Researchers at Yahoo in Barcelona are developing an application that encourages users to enjoy the journey
You have probably heard the famous saying, “Life is a journey, not a destination”. Researchers at Yahoo are taking this philosophy on-board in a maps app that encourages people to take the most beautiful, rather than the quickest, route from A to B.
Map apps usually provide the shortest route to a destination, focusing entirely on speed instead of the emotional experience of the journey. By rushing to get to places as fast as possible, we are missing out on uplifting views and picturesque spots that would add just a couple of extra minutes to our travel time.
Barcelona-based Yahoo researchers Daniele Quercia, Rossano Schifanella and Luca Maria Aiello have developed a maps app that encourages people to take alternative routes to enrich their daily lives. In a paper called The Shortest Path to Happiness, they put forward their premise for a new type of map:
When providing directions to a place, web and mobile mapping services are all able to suggest the shortest route. The goal of this work is to automatically suggest routes that are not only short but also emotionally pleasant.
While the idea of taking the scenic route isn’t new, this is the first time we’ve seen a maps app take into account the emotional needs of the user.
What’s more, the researchers demonstrate that algorithms can be used to quantify concepts that would appear to be subjective, such as beauty and happiness. To do this, they first analysed what makes a journey scenic by using a crowd-sourcing platform.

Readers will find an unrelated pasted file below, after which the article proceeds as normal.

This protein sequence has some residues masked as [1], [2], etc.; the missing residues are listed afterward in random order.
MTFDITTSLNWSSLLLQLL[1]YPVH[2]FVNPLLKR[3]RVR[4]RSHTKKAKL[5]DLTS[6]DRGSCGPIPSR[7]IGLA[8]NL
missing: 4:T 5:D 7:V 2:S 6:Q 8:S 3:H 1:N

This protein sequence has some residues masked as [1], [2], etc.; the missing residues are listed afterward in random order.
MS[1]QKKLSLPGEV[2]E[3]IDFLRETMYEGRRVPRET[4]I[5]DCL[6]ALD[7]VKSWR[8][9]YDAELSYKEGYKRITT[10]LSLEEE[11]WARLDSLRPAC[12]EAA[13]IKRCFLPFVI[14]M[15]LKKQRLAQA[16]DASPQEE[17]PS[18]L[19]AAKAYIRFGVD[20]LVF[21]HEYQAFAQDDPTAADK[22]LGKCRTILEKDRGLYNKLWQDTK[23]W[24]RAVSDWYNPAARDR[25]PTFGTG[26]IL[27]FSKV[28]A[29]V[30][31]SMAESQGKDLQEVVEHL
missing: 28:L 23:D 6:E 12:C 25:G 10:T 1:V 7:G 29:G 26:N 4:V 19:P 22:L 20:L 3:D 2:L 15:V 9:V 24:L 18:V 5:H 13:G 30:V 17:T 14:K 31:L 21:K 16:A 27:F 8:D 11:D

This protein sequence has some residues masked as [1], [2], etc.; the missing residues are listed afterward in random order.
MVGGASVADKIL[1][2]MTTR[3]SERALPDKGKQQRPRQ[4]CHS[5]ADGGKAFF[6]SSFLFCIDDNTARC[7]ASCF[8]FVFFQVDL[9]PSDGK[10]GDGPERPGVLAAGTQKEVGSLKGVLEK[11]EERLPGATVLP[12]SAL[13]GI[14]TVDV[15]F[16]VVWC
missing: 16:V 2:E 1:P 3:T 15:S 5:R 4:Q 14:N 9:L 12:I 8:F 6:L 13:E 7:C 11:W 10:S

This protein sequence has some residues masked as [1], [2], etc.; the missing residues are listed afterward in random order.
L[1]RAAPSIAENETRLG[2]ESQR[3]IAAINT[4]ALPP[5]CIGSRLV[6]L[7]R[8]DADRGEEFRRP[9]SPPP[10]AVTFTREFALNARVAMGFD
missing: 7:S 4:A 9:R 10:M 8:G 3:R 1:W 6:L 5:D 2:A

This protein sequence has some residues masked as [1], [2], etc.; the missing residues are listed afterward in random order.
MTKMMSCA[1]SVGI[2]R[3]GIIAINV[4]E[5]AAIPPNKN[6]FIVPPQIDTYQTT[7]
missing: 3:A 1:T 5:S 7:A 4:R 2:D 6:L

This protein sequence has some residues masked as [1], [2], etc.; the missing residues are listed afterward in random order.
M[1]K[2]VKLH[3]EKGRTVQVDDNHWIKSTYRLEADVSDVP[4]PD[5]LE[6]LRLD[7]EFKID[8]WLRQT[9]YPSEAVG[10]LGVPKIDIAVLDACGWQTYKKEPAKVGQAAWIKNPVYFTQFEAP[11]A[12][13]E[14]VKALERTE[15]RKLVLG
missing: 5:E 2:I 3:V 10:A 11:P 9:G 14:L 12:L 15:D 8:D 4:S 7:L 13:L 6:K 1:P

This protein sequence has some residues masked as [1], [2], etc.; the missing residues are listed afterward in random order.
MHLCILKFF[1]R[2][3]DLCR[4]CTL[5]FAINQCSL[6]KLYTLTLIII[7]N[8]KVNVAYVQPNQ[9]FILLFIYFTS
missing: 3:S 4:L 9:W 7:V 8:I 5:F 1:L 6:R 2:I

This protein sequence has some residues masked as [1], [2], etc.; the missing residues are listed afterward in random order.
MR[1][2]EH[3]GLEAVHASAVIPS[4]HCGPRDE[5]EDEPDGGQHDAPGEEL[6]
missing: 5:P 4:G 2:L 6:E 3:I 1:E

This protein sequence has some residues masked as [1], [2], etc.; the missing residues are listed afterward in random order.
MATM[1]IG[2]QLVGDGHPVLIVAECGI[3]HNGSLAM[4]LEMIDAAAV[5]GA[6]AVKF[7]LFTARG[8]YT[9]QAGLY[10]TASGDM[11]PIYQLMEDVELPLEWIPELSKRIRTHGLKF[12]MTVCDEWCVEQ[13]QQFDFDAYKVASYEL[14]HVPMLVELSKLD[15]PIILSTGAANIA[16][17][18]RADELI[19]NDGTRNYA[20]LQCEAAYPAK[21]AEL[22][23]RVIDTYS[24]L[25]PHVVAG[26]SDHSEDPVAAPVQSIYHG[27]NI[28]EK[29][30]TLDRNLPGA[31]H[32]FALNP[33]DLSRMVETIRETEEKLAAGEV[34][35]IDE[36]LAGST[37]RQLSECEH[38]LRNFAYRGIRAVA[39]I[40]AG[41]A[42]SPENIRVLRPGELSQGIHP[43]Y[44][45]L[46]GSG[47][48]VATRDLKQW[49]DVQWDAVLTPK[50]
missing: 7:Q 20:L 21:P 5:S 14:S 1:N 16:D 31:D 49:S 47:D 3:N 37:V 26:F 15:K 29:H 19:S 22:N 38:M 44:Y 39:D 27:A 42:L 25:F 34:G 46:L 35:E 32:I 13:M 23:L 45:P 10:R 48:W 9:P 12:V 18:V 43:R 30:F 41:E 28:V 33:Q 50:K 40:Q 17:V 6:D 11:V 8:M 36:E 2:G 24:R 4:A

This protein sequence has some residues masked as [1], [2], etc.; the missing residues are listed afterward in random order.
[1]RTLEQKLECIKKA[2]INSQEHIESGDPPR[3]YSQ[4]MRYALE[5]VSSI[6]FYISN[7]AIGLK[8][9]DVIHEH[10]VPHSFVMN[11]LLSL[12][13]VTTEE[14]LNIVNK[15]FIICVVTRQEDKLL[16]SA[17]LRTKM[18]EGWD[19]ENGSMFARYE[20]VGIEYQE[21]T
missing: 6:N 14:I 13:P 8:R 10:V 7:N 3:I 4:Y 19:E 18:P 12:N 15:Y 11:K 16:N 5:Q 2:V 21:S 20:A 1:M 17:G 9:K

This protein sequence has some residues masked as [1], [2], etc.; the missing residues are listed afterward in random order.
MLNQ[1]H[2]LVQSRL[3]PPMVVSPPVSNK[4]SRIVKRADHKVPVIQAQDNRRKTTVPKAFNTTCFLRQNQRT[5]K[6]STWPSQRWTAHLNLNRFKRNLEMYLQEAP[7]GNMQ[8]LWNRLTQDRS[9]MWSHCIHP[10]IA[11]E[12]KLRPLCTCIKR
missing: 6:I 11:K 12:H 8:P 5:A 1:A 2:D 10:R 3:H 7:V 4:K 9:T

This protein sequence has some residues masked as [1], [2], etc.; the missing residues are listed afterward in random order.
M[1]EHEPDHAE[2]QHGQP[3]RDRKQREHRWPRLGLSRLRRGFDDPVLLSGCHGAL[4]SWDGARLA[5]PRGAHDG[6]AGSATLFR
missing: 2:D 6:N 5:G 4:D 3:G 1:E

“To quantify the extent to which urban locations are pleasant, we use data from a crowd-sourcing platform that shows two street scenes in London (out of hundreds), and a user votes on which one looks more beautiful, quiet, and happy”, adds The Shortest Path to Happiness.
Any location that received more than 3.3k votes was added to a map of the city with locations rated by emotion. Unsurprisingly, users found interesting architecture and picturesque streets more appealing that busy thoroughfares.
Often, the scenic spots were just around the corner from the busiest routes.
“Based on a quantitative validation, we find that, compared to the shortest routes, the recommended ones add just a few extra walking minutes”, the paper explains.
The researchers then tested the findings by considering Flickr data of over 3.7m pictures of London and 1.3m of Boston. They created an algorithm that sorts photos according to the standards of beauty defined by the crowd-sourced votes. When tested on people in both cities, participants preferred the journeys generated by this application to the shortest routes.
Instead of evaluating routes by speed and efficiency, this maps app evaluates them by beauty and the positive feelings that they inspire. This is a new and refreshing way to think about travel, one that puts people first and that understands that the journeys we take have an impact on our emotional wellbeing.